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Ancoats Urban Village Annual Report 2006/07

September 2007


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Overall outcome envisaged:-

1800 new residential properties 50,000 square metres of new commercial floor space 1,600 new jobs accommodated 8 Hectares of derelict or underused brownfield land transformed into viable new uses ÂŁ320M new private sector investment secured ÂŁ48m public sector investment


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Contents

Section

Page No

1

Foreword

3

2

Executive Summary

4

3

The Locality

5

4

Regeneration Context

7

5

The Compulsory Purchase Order (CPO) & Complementary Funding

8

6

Partnership Working & Delivery

9

7

Progress Against Outputs

10

8

Progress Against Expenditure

11

9

Major Achievements 2006/07

12

10

Status of Developments – March 2007

15

11

The Year Ahead

17

12

Complementary Activity – Public Realm Works

19

13

Conclusions

20


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1. Foreword:

The NWDA Annual Report for Ancoats, outlines the progress being made by the Agency and our partners New East Manchester and Manchester City Council , to stimulate the regeneration of this important part of the City Centre. Much has happened during the 2006/07 financial year, with an increased budget being secured, some large scale changes in project personnel being made to assist delivery, and most importantly further tangible achievements being delivered on the ground that build on the successes of previous years. Indeed it is estimated that on site and in design are some 1800 residential units and over 50,000 square metres of commercial floor space, all on target to be delivered by 2010. The NWDA’s pioneering use of Regional Development Agency compulsory purchase powers has enabled it to acquire those sites where owners have proven unwilling or unable to bring forward appropriate development, and sites acquired on this basis will be brought to the market to maintain the development momentum. The long term vision for Ancoats remains to bring the area firmly into the 21st century whilst celebrating and enhancing the area’s unique historic character. The Urban Village will not be preserved in aspic as a testament to the role it undertook, it will become a vibrant mixed use part of the City relevant to the people who live and work in it now, as well as to those that will come to the area in the future. New uses continue to be found for the historic buildings so that their long term future can be secured. New buildings, which have the quality to sit alongside listed buildings from the 19th and 20th centuries, are being encouraged on the vacant sites. These developments are ensuring that the population living and working in the area continues to increase providing the economic climate to sustain local businesses and services and to justify the increasing investment and values within the area.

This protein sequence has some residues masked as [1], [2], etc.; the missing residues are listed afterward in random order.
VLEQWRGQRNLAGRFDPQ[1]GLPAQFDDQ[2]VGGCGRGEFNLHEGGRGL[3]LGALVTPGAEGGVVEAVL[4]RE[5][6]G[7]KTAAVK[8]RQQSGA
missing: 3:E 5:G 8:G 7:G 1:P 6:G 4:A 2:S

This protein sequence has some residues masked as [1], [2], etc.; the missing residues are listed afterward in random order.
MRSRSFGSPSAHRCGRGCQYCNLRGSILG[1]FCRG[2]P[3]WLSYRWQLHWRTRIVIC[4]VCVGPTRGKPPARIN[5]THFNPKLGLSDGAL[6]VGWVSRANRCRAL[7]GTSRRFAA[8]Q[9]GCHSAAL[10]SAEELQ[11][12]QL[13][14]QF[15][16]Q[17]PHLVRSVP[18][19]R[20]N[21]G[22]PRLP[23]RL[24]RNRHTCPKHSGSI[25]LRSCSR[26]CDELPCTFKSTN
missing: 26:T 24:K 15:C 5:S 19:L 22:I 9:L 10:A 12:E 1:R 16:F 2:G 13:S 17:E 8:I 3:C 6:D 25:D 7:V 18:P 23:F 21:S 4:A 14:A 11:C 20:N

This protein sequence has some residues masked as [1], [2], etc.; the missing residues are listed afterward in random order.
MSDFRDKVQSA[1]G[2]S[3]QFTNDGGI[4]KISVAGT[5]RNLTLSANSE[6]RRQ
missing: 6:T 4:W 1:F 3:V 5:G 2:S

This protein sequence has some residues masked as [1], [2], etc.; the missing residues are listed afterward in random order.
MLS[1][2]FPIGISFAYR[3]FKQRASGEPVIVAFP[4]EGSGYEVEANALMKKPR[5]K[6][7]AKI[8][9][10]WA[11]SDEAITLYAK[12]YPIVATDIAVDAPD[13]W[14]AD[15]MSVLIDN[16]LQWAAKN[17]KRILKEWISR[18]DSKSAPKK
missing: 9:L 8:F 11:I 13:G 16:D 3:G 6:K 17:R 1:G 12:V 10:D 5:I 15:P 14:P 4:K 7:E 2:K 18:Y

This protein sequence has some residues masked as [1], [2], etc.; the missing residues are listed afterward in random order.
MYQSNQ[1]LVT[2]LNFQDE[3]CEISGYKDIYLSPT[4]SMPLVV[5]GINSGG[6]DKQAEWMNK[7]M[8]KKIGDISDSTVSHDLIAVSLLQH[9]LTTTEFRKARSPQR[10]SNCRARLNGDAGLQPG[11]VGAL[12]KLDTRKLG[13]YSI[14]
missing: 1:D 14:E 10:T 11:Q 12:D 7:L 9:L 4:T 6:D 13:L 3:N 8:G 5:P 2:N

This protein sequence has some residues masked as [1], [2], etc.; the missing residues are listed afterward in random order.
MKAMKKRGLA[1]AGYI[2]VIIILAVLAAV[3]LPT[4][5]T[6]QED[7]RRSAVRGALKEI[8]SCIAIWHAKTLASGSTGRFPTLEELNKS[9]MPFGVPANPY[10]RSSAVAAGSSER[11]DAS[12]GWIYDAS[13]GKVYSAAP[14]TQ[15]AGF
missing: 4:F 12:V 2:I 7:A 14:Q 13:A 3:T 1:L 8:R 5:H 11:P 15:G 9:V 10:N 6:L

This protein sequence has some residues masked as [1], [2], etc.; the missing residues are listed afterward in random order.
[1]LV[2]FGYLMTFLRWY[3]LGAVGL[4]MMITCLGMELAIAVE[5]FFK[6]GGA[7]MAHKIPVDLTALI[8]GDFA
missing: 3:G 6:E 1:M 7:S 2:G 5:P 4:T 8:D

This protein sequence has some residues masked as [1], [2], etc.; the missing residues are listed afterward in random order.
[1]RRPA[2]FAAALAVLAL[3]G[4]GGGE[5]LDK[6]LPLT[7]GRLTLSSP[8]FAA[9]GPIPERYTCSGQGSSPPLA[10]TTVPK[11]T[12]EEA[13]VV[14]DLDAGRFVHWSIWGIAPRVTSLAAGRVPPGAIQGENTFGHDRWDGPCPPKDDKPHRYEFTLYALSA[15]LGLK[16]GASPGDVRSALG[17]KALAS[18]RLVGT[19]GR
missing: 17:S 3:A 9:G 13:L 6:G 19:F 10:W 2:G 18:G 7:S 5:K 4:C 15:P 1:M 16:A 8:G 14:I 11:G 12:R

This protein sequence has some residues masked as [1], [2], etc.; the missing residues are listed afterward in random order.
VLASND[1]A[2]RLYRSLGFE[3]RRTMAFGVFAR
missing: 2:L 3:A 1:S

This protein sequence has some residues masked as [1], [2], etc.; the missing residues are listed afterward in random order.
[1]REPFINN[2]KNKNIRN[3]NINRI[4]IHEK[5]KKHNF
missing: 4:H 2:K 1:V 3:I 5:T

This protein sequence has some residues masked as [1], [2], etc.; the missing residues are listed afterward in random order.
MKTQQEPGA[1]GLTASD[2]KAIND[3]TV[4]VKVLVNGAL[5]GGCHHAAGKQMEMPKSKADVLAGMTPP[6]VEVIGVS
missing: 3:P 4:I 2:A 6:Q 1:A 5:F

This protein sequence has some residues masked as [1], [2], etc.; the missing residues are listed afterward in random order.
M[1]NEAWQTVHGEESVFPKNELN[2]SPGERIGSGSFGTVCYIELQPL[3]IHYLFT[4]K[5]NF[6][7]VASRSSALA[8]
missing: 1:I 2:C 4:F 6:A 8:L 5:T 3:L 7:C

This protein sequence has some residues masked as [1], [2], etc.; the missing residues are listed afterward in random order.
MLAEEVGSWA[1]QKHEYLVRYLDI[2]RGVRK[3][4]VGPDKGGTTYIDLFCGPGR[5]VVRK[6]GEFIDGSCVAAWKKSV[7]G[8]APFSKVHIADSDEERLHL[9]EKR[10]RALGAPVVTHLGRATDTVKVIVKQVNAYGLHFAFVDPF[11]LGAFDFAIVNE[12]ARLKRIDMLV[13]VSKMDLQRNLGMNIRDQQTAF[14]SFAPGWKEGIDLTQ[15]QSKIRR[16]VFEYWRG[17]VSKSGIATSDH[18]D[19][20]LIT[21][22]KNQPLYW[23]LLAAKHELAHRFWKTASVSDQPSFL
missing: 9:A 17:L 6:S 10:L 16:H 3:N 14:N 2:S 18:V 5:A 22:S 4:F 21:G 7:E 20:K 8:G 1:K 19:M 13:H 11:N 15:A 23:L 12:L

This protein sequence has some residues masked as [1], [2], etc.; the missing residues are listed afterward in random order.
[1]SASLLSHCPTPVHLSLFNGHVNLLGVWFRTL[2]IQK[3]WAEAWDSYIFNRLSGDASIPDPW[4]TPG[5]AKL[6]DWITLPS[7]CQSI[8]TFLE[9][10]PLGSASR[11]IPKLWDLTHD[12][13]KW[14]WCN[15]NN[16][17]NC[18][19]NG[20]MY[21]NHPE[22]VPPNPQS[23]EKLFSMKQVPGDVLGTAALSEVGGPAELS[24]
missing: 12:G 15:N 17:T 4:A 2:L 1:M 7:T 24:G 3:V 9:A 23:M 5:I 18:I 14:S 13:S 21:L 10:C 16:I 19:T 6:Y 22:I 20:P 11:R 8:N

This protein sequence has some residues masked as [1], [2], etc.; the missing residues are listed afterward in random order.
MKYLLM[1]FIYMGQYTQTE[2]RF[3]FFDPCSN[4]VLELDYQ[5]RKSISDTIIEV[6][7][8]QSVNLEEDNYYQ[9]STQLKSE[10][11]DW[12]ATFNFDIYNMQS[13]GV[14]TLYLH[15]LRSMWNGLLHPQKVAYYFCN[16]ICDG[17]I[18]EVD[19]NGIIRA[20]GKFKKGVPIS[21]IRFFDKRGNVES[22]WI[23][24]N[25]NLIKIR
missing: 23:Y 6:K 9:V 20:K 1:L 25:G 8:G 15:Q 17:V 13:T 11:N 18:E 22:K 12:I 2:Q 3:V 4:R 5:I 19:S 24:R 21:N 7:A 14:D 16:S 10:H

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1. Executive Summary

The 2006/07 financial year has seen further significant strides made in delivering regeneration on the ground in Ancoats, with an increased budget being secured, some large scale changes in project personnel being made to assist delivery, and most importantly further tangible achievements being delivered on the ground that build on the successes of previous years. The Agency’s CPO for Ancoats was made in October 2001, an Inquiry was held in June 2002, and the CPO was confirmed in September 2002. The CPO provided everyone with the confidence and certainty that the whole of the area was going to be transformed. To overcome the challenges facing Ancoats, NWDA and NEM are working closely together, with additional input also received from Manchester City Council, English Heritage and Ancoats Building Preservation Trust (now Heritage Works Buildings Preservation Trust). It is estimated that on site and in design are some 1800 residential units and over 50,000 square feet of commercial floor space. Developments completed during 2006/07 were: former George Leigh St School (office conversion); Phase 1 of Royal Mills mixed use scheme (recognised by four awards including the RICS and NW Insider), shell repairs to Murrays Mills and the former St Peter’s Church; starts were made on Express Networks III, BS41 and Sarah Point. Key milestones for the year head will include starts on: Heart of Ancoats, 4547 Bengal Street, Flintglass Apartments, the Stockbridge Airco site, and the Ice Plant. These developments will be complemented by further improvements to the public realm, including the construction of a new public square.